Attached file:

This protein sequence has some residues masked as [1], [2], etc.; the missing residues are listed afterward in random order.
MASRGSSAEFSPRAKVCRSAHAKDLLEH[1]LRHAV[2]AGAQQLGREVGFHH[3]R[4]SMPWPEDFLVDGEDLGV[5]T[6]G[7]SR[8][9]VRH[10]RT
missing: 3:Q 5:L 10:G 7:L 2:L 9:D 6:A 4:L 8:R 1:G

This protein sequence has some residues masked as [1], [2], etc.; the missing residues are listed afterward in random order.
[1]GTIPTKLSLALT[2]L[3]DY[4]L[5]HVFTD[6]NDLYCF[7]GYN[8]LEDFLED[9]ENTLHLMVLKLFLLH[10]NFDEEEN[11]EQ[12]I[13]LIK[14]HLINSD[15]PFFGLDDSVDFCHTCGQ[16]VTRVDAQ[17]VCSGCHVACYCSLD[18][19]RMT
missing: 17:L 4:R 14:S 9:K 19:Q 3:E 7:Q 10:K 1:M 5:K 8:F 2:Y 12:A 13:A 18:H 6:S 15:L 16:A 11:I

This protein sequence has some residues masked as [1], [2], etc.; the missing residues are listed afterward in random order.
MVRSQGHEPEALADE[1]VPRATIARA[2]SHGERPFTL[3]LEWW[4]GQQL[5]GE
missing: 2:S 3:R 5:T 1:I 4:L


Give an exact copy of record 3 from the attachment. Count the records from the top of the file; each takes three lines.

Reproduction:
This protein sequence has some residues masked as [1], [2], etc.; the missing residues are listed afterward in random order.
MVRSQGHEPEALADE[1]VPRATIARA[2]SHGERPFTL[3]LEWW[4]GQQL[5]GE
missing: 2:S 3:R 5:T 1:I 4:L